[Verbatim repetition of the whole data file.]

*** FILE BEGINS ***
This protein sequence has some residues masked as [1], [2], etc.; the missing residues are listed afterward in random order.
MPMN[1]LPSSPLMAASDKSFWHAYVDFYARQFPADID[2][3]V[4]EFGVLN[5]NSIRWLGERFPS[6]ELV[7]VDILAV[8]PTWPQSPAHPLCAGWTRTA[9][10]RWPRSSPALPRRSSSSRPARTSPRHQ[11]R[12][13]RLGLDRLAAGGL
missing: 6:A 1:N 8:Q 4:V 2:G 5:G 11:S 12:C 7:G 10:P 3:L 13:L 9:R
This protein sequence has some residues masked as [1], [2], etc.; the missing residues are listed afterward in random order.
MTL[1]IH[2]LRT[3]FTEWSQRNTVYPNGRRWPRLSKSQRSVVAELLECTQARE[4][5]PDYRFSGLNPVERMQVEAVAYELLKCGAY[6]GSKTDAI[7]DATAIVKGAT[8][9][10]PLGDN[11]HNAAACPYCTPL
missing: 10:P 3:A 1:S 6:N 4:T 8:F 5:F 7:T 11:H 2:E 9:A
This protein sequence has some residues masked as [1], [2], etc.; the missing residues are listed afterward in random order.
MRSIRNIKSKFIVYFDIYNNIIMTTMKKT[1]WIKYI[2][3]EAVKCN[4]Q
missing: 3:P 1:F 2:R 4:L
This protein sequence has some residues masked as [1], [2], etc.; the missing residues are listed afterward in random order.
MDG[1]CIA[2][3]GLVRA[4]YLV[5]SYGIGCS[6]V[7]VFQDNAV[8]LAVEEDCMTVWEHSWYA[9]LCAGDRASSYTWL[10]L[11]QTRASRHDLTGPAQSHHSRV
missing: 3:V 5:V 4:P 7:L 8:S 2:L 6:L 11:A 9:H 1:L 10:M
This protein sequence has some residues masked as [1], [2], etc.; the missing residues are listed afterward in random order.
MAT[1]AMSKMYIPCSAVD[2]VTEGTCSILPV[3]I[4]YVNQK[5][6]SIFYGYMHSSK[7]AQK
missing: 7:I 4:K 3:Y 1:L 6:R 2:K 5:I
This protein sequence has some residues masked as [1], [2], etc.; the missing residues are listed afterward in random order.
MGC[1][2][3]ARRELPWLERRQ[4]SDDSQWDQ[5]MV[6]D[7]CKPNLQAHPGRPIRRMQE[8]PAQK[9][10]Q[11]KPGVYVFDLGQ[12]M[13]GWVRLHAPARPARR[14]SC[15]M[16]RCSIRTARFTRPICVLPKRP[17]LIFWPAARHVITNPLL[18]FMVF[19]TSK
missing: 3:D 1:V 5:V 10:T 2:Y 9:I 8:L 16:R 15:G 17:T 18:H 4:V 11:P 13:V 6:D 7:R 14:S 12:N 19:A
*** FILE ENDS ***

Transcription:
This protein sequence has some residues masked as [1], [2], etc.; the missing residues are listed afterward in random order.
MPMN[1]LPSSPLMAASDKSFWHAYVDFYARQFPADID[2][3]V[4]EFGVLN[5]NSIRWLGERFPS[6]ELV[7]VDILAV[8]PTWPQSPAHPLCAGWTRTA[9][10]RWPRSSPALPRRSSSSRPARTSPRHQ[11]R[12][13]RLGLDRLAAGGL
missing: 6:A 1:N 8:Q 4:V 2:G 5:G 11:S 12:C 7:G 10:P 3:L 13:L 9:R
This protein sequence has some residues masked as [1], [2], etc.; the missing residues are listed afterward in random order.
MTL[1]IH[2]LRT[3]FTEWSQRNTVYPNGRRWPRLSKSQRSVVAELLECTQARE[4][5]PDYRFSGLNPVERMQVEAVAYELLKCGAY[6]GSKTDAI[7]DATAIVKGAT[8][9][10]PLGDN[11]HNAAACPYCTPL
missing: 10:P 3:A 1:S 6:N 4:T 8:F 5:F 7:T 11:H 2:E 9:A
This protein sequence has some residues masked as [1], [2], etc.; the missing residues are listed afterward in random order.
MRSIRNIKSKFIVYFDIYNNIIMTTMKKT[1]WIKYI[2][3]EAVKCN[4]Q
missing: 3:P 1:F 2:R 4:L
This protein sequence has some residues masked as [1], [2], etc.; the missing residues are listed afterward in random order.
MDG[1]CIA[2][3]GLVRA[4]YLV[5]SYGIGCS[6]V[7]VFQDNAV[8]LAVEEDCMTVWEHSWYA[9]LCAGDRASSYTWL[10]L[11]QTRASRHDLTGPAQSHHSRV
missing: 3:V 5:V 4:P 7:L 8:S 2:L 6:L 11:A 9:H 1:L 10:M
This protein sequence has some residues masked as [1], [2], etc.; the missing residues are listed afterward in random order.
MAT[1]AMSKMYIPCSAVD[2]VTEGTCSILPV[3]I[4]YVNQK[5][6]SIFYGYMHSSK[7]AQK
missing: 7:I 4:K 3:Y 1:L 6:R 2:K 5:I
This protein sequence has some residues masked as [1], [2], etc.; the missing residues are listed afterward in random order.
MGC[1][2][3]ARRELPWLERRQ[4]SDDSQWDQ[5]MV[6]D[7]CKPNLQAHPGRPIRRMQE[8]PAQK[9][10]Q[11]KPGVYVFDLGQ[12]M[13]GWVRLHAPARPARR[14]SC[15]M[16]RCSIRTARFTRPICVLPKRP[17]LIFWPAARHVITNPLL[18]FMVF[19]TSK
missing: 3:D 1:V 5:V 10:T 2:Y 9:I 8:L 16:R 15:G 17:T 18:H 4:V 11:P 13:V 6:D 7:R 14:S 12:N 19:A